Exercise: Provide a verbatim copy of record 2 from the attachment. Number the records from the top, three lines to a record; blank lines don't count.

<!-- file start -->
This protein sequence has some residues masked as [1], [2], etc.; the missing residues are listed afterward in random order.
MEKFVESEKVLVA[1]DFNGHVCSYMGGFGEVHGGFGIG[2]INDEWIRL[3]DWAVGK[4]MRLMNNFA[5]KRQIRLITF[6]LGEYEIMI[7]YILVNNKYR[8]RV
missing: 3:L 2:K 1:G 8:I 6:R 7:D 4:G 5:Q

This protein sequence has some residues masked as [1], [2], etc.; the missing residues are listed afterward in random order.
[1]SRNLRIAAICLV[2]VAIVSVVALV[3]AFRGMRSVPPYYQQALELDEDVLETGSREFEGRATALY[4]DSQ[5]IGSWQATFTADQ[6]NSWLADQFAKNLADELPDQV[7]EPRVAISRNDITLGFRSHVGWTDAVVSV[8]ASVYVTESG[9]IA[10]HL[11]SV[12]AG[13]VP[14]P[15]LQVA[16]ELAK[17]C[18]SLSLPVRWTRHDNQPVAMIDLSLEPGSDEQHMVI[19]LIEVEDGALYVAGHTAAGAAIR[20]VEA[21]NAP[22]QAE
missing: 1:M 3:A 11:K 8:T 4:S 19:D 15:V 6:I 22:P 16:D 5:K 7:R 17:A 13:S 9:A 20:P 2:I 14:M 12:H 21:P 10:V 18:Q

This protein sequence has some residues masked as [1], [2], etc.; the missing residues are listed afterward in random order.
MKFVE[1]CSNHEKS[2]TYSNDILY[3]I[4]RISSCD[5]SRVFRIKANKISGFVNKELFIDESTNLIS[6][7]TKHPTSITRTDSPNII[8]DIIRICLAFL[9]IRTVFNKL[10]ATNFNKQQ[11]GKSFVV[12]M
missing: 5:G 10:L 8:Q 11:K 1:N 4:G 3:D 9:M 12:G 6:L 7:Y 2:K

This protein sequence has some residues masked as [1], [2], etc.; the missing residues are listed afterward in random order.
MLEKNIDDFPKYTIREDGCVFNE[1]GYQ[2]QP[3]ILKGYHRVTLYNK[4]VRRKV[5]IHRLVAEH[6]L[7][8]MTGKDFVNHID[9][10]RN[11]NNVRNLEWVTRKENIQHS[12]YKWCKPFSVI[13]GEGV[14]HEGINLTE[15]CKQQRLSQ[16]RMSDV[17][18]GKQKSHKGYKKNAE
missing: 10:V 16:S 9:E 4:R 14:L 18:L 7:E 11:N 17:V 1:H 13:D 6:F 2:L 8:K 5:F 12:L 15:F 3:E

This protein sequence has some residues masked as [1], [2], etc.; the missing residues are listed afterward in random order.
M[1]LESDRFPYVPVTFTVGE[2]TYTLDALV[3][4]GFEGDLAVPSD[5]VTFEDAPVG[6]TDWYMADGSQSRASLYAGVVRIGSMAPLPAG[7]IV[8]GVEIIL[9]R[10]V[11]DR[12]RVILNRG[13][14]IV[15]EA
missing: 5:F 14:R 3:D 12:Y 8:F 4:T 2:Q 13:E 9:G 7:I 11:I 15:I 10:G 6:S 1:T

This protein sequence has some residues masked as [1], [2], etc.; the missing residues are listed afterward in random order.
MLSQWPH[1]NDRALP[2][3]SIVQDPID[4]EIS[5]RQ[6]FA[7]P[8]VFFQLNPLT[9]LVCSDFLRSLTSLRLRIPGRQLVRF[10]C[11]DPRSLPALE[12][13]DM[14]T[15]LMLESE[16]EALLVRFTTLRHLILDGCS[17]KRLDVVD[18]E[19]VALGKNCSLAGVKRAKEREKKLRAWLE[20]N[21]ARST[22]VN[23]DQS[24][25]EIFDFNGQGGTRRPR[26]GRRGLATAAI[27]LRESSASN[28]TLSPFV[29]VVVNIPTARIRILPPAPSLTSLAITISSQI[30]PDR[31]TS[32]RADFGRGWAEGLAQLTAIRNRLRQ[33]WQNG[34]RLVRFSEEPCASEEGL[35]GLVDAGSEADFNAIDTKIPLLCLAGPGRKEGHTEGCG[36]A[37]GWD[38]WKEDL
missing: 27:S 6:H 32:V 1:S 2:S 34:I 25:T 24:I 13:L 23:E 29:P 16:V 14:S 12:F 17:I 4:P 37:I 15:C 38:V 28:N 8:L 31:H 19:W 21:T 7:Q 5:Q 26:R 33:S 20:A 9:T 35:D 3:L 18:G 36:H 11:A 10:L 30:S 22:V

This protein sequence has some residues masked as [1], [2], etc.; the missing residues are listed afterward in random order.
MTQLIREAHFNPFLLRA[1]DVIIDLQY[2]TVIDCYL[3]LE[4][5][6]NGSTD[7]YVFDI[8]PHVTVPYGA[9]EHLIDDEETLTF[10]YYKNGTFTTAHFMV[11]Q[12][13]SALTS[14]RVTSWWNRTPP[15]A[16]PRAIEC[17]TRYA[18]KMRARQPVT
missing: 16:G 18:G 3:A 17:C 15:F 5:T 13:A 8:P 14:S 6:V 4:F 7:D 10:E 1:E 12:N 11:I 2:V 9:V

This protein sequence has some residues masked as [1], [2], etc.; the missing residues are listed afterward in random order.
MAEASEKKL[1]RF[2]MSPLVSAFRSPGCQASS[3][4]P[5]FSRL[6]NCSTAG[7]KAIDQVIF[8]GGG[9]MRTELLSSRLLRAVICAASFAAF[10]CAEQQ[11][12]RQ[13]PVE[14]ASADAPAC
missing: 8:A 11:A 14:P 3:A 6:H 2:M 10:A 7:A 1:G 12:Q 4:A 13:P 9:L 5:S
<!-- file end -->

This protein sequence has some residues masked as [1], [2], etc.; the missing residues are listed afterward in random order.
[1]SRNLRIAAICLV[2]VAIVSVVALV[3]AFRGMRSVPPYYQQALELDEDVLETGSREFEGRATALY[4]DSQ[5]IGSWQATFTADQ[6]NSWLADQFAKNLADELPDQV[7]EPRVAISRNDITLGFRSHVGWTDAVVSV[8]ASVYVTESG[9]IA[10]HL[11]SV[12]AG[13]VP[14]P[15]LQVA[16]ELAK[17]C[18]SLSLPVRWTRHDNQPVAMIDLSLEPGSDEQHMVI[19]LIEVEDGALYVAGHTAAGAAIR[20]VEA[21]NAP[22]QAE
missing: 1:M 3:A 11:K 8:T 4:S 19:D 15:V 6:I 22:P 16:D 5:K 7:R 17:A 13:S 9:A 20:P 2:I 14:M 12:H 21:P 10:V 18:Q